Thursday, September 24, 2009

Food for thought...

The average woman eats 4 to 9 pounds of lipstick
in her lifetime, that’s somewhere between 481 and 1083 tubes.

A study conducted back in 2004 found that 28% of lipsticks
contained cancer-causing chemicals. Modern lipsticks are formulated from upwards of 10,000 chemicals, 89% of which have never been tested for human safety.
Additionally, those who use lipstick for 3 days
increase their risk of developing lupus by 40%.

Lead in lipstick? Turns out, the ur­ban legend is true. In October 2007, the Campaign for Safe Cosmetics tested 33 popular brands of lipsticks at an independent lab for lead content.
The results: 61 percent of lipsticks contained lead, with levels ranging up to 0.65 parts per million.
Lead-contaminated brands included L'Oreal, Cover Girl and even a $24 tube of Dior Addict.
In 2009, FDA released a follow-up study that found lead in all samples of lipstick it tested, at levels ranging from 0.09 to 3.06 ppm – levels four times higher than the levels found in the CSC study.

No Safe Dose
The recent science indicates there is no safe level of lead exposure. “Lead builds up in the body over time and lead-containing lipstick applied several times a day, every day, can add up to significant exposure levels. The latest studies show there is no safe level of lead exposure,” according to Mark Mitchell, M.D., MPH, president of the Connecticut Coalition for Environmental Justice.
“Lead is a proven neurotoxin that can cause learning, language and behavioral problems such as lowered IQ, reduced school performance and increased aggression. Pregnant women and young children are particularly vulnerable to lead exposure, because lead easily crosses the placenta and enters the fetal brain where it can interfere with normal development,” according to Dr. Sean Palfrey, a professor of pediatrics and public health at Boston University and the medical director of Boston's Lead Poisoning Prevention Program.
“Since recent science suggests that there is truly no safe lead exposure for children and pregnant women, it is disturbing that manufacturers are allowed to continue to sell lead-containing lipsticks."

The U.S. Centers for Disease Control and Prevention states: “No safe blood lead level has been identified.” The agency suggests avoiding all sources of lead exposure, including lead-containing cosmetics. (Read CDC's lead exposure prevention tips.)

Status Update
The FDA released a follow-up study in 2009 that found much higher levels of lead in lipstick than reported by the Campaign for Safe Cosmetics in 2007.
A state bill to ban lead from lipstick passed the California Senate in 2008, but died after a massive industry lobby effort.

What You Can Do
Because lead is a contaminant not listed on lipstick ingredient labels, it's next to impossible for consumers to avoid. But don't let that dissuade you from doing something:
More Information Report: "A Poison Kiss: The Problem of Lead in Lipstick"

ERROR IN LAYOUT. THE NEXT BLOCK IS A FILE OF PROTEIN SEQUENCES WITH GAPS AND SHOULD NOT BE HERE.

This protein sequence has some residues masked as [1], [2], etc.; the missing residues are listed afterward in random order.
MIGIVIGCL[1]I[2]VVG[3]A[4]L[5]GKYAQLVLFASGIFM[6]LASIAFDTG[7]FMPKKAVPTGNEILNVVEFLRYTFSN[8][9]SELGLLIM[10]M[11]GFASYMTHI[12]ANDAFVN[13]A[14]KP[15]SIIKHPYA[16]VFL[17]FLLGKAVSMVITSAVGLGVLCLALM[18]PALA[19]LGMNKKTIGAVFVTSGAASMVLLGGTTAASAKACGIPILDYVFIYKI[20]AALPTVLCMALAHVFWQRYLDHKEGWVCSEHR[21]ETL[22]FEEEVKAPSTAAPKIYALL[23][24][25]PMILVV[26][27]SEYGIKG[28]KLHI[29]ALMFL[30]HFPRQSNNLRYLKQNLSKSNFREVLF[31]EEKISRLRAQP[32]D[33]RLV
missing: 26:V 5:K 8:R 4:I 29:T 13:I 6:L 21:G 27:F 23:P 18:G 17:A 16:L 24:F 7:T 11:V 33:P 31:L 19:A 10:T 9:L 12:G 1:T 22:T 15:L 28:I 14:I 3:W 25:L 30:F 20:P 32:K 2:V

Science: Lead and other heavy metals

FAQs: Lead in lipstick

Laws: The FDA response to lead in lipstick

Press release: FDA Study: Lead Levels in Lipstick Much Higher than Previously Reported (Sept. 1, 2009)

Press release: FDA fails to protect public: Remains silent about lead in lipstick (Feb. 9, 2009)

Press release: Beauty industry lobbies to keep lead in lipstick (June 26, 2008)

Press release: New product tests find lead in lipstick (Oct. 11, 2007)

This article courtesy of, an incredibly informative site. Check it out!
Fun fact: Do you know what happens when inspectors nab lead-filled and unsafe products that don't meet European standards? They are sent for resale in the US! Perfectly legal.


  1. Very interesting. It is necessary to do something. Lucía

  2. That fun fact is CRAZY!!! This is a very good article May, thanks!! :) C

  3. I am a make-artist, does using these products effect your work. What foundations do you use?
    I am interested in using more natural make-up but couldn't imagine matural make-up photographing well.

  4. Thanks so much for writing. As a makeup artist myself, I can absolutely say that there are products out there that are as good or better than the standard toxic cosmetics that are used by the majority now.
    Yes, there are challenges. Yes, not ALL safe makeup is formulated as well as the standbys. Not all are camera friendly. Not all have staying power or depth of color or consistency in formulation.
    However, I can say the same of standard cosmetics. You wouldn't put just anything in your kit right now. You've come to build your arsenal based on what you have seen other artists use, by what is marketed as "professional", by what is know as traditional makeup artist brands, by what you have discovered works best for you personally.
    I simply had to start from the bottom up. Nobody else is doing what I am doing (none that I have found are doing it ENTIRELY, there are a few that are moving towards a greener beauty philosophy and I celebrate that evolution). I didn't have someone else's kit to look at and build from or message boards or forums or pulications to consult and compare notes with other's on.
    Over the last year building this business, I have spent literally thousands and thousands of dollars having products shipped to me I had never even heard of, much less tried. I started with ingredients. If something was clean, I would order it. Then came testing, checking formulations, colors, usability. Finally, does it work on camera? Does it hold up in life? Could I truly recommend these products to clients in the same way I would have recommended NARS or Smashbox or any number of other artist kit regulars in the past?
    In my kit now is a number of different brands. I am more than happy to share some of my discoveries with you. Please feel free to send me a note at and I'd be happy to recommend a few companies to look into.